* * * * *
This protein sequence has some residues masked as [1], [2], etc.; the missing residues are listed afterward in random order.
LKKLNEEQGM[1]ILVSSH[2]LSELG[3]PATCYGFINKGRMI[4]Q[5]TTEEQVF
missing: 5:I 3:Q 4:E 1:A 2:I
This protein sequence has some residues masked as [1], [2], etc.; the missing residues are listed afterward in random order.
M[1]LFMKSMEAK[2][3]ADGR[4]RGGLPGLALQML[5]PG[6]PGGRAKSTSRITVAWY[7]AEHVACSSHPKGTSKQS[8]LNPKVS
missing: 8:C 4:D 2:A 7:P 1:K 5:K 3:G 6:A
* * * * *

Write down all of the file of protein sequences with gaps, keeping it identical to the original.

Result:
This protein sequence has some residues masked as [1], [2], etc.; the missing residues are listed afterward in random order.
LKKLNEEQGM[1]ILVSSH[2]LSELG[3]PATCYGFINKGRMI[4]Q[5]TTEEQVF
missing: 5:I 3:Q 4:E 1:A 2:I
This protein sequence has some residues masked as [1], [2], etc.; the missing residues are listed afterward in random order.
M[1]LFMKSMEAK[2][3]ADGR[4]RGGLPGLALQML[5]PG[6]PGGRAKSTSRITVAWY[7]AEHVACSSHPKGTSKQS[8]LNPKVS
missing: 8:C 4:D 2:A 7:P 1:K 5:K 3:G 6:A